Rosberg on top in first practice for German GP

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Nico Rosberg has finished fastest in the first free practice session for this weekend’s German Grand Prix at Hockenheim.

The Mercedes driver headed up a Silver Arrows one-two with Lewis Hamilton in second place, finishing less than one-tenth of a second behind his teammate.

Rosberg has firmly set his sights on winning this weekend’s race at Hockenheim as he looks to cap off a perfect week. Since the last race at Silverstone, he has got married, seen his home nation win the FIFA World Cup and also signed a new long-term contract with Mercedes.

He began his assault on the race weekend in good fashion during FP1, although Hamilton’s pace was very impressive too. As the two drivers resume battle for the lead of the drivers’ championship, the pressure is well and truly on.

Fernando Alonso came home in a solid third for Ferrari, some three-tenths adrift of Rosberg at the front, whilst Daniel Ricciardo and Sebastian Vettel finished in fourth and sixth place. Jenson Button was the meat in the Red Bull sandwich in fifth as McLaren teammate Kevin Magnussen finished seventh ahead of Ferrari’s Kimi Raikkonen. The Finn had an issue on his car at the beginning of the session that forced him to sit in the pits for some time, but the team soon resolved it and he managed to put in 21 laps.

The session saw Susie Wolff return to the wheel of the Williams FW36 for the first time since her ill-fated practice at Silverstone. At first, lightning appeared set to strike twice when her car began to slow on her out lap. It was soon diagnosed as a gearbox issue, forcing her to stay in first gear, but she did manage to crawl back to the pits and have the car repaired.

Once Wolff got back out on track, she put in a very respectable display, finishing 15th and just two-tenths of a second off the time of full-time Williams driver Felipe Massa.

Giedo van der Garde was the only other reserve driver to take part in the session, stepping in for Esteban Gutierrez at Sauber. He finished in 16th place, whilst Adrian Sutil finished 10th in the sister C33.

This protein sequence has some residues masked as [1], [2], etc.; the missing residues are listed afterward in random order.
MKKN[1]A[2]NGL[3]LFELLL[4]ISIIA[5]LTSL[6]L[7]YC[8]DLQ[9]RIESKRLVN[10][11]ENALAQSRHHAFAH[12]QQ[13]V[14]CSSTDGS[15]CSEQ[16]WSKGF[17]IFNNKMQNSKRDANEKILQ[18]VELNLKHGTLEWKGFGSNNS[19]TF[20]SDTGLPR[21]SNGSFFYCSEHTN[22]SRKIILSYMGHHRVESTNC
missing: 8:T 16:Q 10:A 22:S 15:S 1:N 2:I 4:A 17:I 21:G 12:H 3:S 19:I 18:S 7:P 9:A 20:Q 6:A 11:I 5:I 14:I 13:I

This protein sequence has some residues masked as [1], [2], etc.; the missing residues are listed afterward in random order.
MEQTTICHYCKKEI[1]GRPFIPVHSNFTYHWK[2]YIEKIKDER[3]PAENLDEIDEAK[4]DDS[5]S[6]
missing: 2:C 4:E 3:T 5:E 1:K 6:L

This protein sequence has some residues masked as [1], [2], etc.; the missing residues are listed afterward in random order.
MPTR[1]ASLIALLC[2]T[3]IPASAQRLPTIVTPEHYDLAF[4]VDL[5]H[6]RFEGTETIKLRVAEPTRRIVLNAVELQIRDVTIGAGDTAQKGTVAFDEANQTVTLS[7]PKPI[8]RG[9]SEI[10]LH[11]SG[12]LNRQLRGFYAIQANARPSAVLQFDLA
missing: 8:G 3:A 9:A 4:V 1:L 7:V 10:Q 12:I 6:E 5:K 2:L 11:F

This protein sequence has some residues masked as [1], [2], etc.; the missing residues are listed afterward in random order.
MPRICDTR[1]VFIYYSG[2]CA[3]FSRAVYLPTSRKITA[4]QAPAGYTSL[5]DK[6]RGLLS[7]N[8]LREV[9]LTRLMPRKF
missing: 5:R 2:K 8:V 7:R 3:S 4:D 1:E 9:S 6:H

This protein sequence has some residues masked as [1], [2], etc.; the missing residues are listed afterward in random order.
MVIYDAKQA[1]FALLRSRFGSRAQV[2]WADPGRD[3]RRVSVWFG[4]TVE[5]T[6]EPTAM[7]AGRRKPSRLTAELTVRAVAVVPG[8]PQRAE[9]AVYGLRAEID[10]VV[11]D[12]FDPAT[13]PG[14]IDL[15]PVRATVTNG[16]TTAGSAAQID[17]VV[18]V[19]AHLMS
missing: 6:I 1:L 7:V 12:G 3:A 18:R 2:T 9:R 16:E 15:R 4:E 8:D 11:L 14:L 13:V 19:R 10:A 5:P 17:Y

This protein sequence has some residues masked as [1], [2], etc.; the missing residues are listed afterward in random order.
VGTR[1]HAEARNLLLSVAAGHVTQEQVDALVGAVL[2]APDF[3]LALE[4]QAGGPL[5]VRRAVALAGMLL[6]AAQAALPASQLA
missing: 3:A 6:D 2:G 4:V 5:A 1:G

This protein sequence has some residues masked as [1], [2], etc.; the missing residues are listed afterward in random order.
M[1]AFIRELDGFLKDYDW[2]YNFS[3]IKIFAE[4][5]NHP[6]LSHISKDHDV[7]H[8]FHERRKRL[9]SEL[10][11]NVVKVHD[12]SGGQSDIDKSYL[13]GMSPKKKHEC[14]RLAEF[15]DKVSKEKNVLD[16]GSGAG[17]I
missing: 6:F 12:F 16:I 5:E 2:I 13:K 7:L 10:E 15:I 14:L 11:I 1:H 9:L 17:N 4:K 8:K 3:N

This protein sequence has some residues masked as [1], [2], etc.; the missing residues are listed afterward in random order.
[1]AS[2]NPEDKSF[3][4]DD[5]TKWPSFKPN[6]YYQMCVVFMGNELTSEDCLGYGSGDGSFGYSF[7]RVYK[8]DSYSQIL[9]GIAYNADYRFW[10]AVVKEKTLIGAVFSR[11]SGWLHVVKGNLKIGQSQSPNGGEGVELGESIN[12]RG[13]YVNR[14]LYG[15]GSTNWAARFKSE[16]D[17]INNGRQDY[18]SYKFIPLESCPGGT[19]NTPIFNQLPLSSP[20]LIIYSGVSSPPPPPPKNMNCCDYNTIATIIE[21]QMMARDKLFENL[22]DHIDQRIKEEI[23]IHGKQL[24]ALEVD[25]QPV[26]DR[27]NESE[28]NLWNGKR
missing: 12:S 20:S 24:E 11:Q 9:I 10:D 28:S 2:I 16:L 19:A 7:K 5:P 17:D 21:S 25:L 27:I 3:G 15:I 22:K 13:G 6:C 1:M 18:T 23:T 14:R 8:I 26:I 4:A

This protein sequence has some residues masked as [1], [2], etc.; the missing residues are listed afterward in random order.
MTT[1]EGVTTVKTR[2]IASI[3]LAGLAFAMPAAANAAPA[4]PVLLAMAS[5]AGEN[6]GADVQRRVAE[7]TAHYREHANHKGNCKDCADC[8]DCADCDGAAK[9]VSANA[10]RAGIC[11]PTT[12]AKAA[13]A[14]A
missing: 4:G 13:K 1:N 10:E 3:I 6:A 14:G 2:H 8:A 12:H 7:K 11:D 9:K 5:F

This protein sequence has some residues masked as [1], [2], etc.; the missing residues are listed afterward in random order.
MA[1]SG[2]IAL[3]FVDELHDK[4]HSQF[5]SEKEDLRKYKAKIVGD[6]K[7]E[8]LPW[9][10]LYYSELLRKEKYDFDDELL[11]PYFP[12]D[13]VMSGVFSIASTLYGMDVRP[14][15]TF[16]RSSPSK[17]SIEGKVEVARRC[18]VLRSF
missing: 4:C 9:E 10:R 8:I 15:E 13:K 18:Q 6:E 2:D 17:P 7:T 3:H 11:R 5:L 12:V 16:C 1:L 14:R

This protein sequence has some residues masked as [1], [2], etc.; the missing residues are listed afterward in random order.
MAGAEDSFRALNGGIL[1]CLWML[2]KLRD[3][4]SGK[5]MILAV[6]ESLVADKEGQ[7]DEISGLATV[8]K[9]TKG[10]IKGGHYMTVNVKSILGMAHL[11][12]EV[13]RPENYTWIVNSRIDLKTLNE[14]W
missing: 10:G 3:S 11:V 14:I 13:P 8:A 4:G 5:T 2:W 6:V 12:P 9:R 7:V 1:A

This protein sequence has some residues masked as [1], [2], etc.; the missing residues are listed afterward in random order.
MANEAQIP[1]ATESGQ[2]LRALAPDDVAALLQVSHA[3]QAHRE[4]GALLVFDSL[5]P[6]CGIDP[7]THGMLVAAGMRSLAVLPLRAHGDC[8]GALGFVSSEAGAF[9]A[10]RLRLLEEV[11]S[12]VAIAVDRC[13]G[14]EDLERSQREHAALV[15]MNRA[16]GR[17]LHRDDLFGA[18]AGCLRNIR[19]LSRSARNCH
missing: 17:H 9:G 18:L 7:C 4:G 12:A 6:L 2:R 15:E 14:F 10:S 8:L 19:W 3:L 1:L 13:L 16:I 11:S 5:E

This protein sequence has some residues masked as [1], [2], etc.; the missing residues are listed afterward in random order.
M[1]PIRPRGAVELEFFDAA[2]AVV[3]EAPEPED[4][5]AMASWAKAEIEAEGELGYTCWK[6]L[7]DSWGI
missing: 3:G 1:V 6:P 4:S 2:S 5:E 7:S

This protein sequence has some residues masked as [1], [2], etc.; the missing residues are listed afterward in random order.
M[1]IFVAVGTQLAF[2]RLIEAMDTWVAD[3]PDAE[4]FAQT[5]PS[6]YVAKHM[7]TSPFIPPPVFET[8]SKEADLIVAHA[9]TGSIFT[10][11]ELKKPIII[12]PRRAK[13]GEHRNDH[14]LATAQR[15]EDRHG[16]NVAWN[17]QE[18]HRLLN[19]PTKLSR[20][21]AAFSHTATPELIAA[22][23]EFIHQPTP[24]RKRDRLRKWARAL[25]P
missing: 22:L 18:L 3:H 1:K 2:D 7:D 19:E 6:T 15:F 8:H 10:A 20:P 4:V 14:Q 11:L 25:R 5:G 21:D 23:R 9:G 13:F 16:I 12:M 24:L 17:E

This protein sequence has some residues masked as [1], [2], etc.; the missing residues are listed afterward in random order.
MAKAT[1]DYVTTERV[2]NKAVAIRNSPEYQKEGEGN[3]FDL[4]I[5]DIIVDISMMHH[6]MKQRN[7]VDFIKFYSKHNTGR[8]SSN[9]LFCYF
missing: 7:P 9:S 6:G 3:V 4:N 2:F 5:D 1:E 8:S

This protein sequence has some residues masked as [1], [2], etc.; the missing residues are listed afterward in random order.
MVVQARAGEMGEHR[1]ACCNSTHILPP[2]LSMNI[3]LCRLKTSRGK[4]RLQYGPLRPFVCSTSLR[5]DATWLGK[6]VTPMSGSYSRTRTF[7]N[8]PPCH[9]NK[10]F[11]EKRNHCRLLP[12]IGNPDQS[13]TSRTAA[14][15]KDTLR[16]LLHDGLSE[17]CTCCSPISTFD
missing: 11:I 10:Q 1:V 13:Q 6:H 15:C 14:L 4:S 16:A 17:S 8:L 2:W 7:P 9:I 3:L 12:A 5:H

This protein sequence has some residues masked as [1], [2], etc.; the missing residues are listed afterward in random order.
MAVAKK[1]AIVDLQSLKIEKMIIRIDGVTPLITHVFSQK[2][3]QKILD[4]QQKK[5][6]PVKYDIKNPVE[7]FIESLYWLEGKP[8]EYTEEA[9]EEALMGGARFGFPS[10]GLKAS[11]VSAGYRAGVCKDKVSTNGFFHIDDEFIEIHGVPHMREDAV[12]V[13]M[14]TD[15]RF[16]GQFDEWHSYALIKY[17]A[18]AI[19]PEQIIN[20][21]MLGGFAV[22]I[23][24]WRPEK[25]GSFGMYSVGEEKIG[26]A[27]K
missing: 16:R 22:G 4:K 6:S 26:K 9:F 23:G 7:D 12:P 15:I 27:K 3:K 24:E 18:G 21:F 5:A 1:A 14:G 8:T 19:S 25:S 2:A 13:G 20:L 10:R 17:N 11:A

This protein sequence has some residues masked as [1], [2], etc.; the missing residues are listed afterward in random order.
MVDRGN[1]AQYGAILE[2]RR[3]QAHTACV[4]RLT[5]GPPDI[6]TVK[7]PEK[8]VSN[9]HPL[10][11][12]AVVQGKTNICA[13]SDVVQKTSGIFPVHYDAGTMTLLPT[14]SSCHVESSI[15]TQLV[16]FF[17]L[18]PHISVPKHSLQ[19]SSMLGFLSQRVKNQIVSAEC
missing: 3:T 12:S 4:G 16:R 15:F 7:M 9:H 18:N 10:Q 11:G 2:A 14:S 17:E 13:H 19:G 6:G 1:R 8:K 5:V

For the time being though, the spoils lie with Rosberg. Be sure to join us at 8am ET for the second practice session, available via Live Extra and online by clicking here.

If you can’t join us then, you can watch the encore on NBCSN at 2:30pm ET. For more information on our F1 broadcasting options this weekend, click here.

Street race in Vietnam could lead Formula One’s Asia expansion

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TOKYO (AP) — Formula One is expected to add more races in Asia, including a street circuit in the capital of Vietnam, a country with little auto racing history that is on the verge of getting a marquee event.

“We think Hanoi could come on in the next couple of years, and we’re working with the Hanoi government to that end,” Sean Bratches, Formula One’s managing director of commercial operations, told the Associated Press.

There is even speculation it could be on the schedule next season, which Bratches rebuffed.

Vietnam would join countries like Azerbaijan, Russia and Bahrain, which have Grand Prix races, little history in the sport, and authoritarian governments with deep pockets that serve F1 as it tries to expand into new markets.

“This (Hanoi) is a street race where we can go downtown, where we can activate a large fan base,” Bratches said. “And you have extraordinary iconography from a television standpoint.”

A second race in China is also likely and would join Shanghai on the F1 calendar. Bratches said deciding where to stage the GP will “be left to local Chinese partners” – Beijing is a strong candidate.